Letter to the Editor

Radial Artery Occlusion: Size and More – How Small is Too Small?

Sanjay Chugh, MD, DM1 and Yashasvi Chugh, MD2

Sanjay Chugh, MD, DM1 and Yashasvi Chugh, MD2

Dear Editor:

We would like to congratulate Garg et al1 for a well structured and essential paper highlighting the Achilles’ heel of transradial intervention (TRI): radial artery occlusions.

However, the results from Garg et al’s study1 may not be applicable (and acceptable) to all patients taken up for transradial percutaneous coronary interventions.

Patient selection bias may have crept into their non–consecutive cohort, as 80% of patients were male, who commonly have larger radial artery dimensions,1,2 and the mean radial artery size in their study was 2.8 ± 0.4 mm (versus 1.9 ± 1.1 mm among males in our study on Indian patients).3 Further, it is possible that by the exclusion of patients with failed access (which may have been due to inadequate access artery dimensions) or procedure (failure to achieve radial access, failure to complete transradial angiogram, transfemoral crossover, failed percutaneous coronary artery, or complications: 43/373 [11.5%] as per Figure 11), and by inclusion of only right radial arteries, the cohort was skewed further in favor of bigger arteries, as right radials are usually the largest of the four access arteries.3

Further, their definition of small radial arteries as vessels <2.5 ± 0.4 mm (per ROC analysis), although reasonable for their cohort, may not be universally acceptable for TRIs. Our study, for example, has shown that a diameter >1.7-1.8 mm is usually favorable for TRIs without significant complications, crossovers, or radial artery occlusions, while those <1.7 mm have higher rates of occlusion on follow-up and therefore may also merit definition as “small arteries.”2 This size discrepancy is likely in the setting of possible selection biases as described above.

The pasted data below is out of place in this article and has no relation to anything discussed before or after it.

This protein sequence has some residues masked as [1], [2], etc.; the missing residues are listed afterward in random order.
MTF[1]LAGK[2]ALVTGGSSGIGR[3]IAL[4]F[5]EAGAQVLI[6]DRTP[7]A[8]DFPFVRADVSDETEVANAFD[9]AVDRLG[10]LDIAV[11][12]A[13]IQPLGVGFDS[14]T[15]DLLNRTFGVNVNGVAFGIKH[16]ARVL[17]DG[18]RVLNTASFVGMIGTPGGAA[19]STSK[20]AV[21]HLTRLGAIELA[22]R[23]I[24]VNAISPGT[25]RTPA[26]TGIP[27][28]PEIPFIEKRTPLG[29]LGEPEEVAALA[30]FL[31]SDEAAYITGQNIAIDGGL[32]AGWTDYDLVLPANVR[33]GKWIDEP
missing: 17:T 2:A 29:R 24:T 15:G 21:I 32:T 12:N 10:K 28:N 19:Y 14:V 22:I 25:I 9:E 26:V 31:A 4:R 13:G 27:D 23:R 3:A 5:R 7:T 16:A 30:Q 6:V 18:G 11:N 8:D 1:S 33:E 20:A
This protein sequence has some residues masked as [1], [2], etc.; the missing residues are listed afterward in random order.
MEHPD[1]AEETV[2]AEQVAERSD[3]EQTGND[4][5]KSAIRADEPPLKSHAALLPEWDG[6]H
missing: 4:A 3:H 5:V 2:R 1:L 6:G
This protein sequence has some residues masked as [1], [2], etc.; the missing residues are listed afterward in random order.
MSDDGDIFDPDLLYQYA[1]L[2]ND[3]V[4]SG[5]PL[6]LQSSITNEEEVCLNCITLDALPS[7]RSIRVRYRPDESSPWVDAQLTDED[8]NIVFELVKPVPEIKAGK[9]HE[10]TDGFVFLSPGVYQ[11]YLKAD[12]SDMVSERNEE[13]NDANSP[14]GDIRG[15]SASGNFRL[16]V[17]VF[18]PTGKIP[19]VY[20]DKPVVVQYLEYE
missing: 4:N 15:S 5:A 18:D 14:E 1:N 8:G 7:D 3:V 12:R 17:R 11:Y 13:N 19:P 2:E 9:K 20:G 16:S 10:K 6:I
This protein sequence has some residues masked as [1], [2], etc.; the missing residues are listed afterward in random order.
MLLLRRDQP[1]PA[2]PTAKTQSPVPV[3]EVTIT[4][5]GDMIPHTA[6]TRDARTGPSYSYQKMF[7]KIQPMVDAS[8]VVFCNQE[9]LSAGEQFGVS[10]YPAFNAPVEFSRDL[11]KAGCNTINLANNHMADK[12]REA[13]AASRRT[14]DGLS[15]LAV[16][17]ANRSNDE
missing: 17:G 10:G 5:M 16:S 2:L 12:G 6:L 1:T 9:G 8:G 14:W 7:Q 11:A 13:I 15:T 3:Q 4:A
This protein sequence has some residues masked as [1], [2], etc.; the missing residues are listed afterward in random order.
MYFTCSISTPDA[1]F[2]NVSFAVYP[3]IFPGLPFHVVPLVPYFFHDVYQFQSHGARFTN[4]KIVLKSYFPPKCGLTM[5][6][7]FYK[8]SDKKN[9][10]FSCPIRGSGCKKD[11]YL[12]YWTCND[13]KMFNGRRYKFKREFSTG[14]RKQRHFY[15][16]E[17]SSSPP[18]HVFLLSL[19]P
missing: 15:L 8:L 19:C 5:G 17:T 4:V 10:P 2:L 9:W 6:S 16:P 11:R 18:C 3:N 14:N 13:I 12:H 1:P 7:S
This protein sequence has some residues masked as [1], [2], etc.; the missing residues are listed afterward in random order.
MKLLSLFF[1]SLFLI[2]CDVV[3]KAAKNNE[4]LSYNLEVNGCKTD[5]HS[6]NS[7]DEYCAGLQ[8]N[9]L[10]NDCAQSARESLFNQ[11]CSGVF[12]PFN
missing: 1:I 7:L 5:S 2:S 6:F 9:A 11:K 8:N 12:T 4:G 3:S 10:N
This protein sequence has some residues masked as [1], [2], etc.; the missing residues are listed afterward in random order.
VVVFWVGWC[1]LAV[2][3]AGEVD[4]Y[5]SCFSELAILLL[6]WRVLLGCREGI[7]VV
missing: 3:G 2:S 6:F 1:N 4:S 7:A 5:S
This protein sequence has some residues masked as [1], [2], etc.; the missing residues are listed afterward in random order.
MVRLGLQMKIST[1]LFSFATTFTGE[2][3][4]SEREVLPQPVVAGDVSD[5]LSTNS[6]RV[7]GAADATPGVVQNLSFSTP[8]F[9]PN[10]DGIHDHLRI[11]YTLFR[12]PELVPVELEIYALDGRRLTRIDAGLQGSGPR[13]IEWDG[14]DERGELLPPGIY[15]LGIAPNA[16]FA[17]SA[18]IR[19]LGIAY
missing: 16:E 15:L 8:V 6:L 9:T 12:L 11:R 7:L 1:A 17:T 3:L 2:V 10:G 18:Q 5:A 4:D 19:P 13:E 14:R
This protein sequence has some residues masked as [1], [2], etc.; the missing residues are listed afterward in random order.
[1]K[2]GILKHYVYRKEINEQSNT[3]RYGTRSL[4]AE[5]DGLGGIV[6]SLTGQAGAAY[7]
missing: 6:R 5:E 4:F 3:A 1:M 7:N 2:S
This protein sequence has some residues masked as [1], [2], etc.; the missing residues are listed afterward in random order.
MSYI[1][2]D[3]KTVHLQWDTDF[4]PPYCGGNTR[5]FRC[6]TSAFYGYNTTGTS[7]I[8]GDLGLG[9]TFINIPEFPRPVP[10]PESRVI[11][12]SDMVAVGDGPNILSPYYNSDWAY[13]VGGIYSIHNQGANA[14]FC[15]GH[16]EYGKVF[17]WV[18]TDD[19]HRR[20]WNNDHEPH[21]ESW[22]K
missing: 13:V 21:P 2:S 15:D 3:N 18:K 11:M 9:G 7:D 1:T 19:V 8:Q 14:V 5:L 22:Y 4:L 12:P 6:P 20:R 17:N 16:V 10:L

Garg et al’s study population had a mean preprocedural radial artery size of 2.8 ± 0.4 mm, and despite the use of 6 Fr sheaths (outer diameter, approximately 2.3 mm; hence, >1:1 ratio between artery and sheath),4 such high radial artery occlusion rates (11%-15%) are relatively hard to explain. Further clarification regarding occlusions related to various artery sizes, rather than a blanket statement of higher occlusions in arteries <2.5 mm, is needed. Various other factors, such as intra-arterial spasmolytic use, number of catheter exchanges, radial artery spasm, mean (weight-based) heparin dose5 used, although missing from the study, are known to play a role in radial artery occlusions and deserve a mention.

As intervention with smaller access arteries is gaining popularity among transradial operators, such as with the use of compression of the other artery technique,6 it remains to be seen if the occlusion rates can be kept low in times to come.

References

  1. Garg N, Madan BK, Khanna R, et al. Incidence and predictors of radial artery occlusion after transradial coronary angioplasty: Doppler-guided follow-up study. J Invasive Cardiol. 2015:27:106-112.
  2. Chugh SK, Chugh Y, Chugh S. Overcoming the challenge of transradial interventions in women: insights from a color Doppler study. J Am Coll Cardiol. 2014;64:B240.
  3. Chugh SK, Chugh S, Chugh Y, Rao SV. Feasibility and utility of pre-procedural ultrasound imaging of the arm to facilitate transradial coronary diagnostic and interventional procedures (PRIMAFACIE-TRI). Catheter Cardiovasc Interv. 2013;82:64-73.
  4. Saito S, Ikei H, Hosokawa G, et al. Influence of the ratio between radial artery inner diameter and sheath outer diameter on radial artery flow after transradial coronary intervention. Catheter Cardiovasc Interv. 1999;46:173-178.
  5. Spaulding C, Lefevre T, Funck F, et al. Left radial approach for coronary angiography: results of a prospective study. Cathet Cardiovasc Diagn. 1996;39:365-370.
  6. Chugh K, Chugh S, Chugh Y. Addressing the challenges of access of small radial and ulnar arteries in transradial and transulnar interventions: Insights from a color Doppler study. J Am Coll Cardiol. 2014;63:A442.

___________________________________

From 1Sanjay Chugh, Interventional Cardiology Consultant, Gurgaon, Haryana, India; and 2Jacobi Medical Canter/Albert Einstein College of Medicine, Bronx, New York.

Address for correspondence: Sanjay Chugh, MD, DM, FACC, FSCAI, Interventional Cardiology Consultant, Gurgaon, Haryana, India-122001. Email: skchughcardiology@yahoo.com

_______________________________________

Author Response: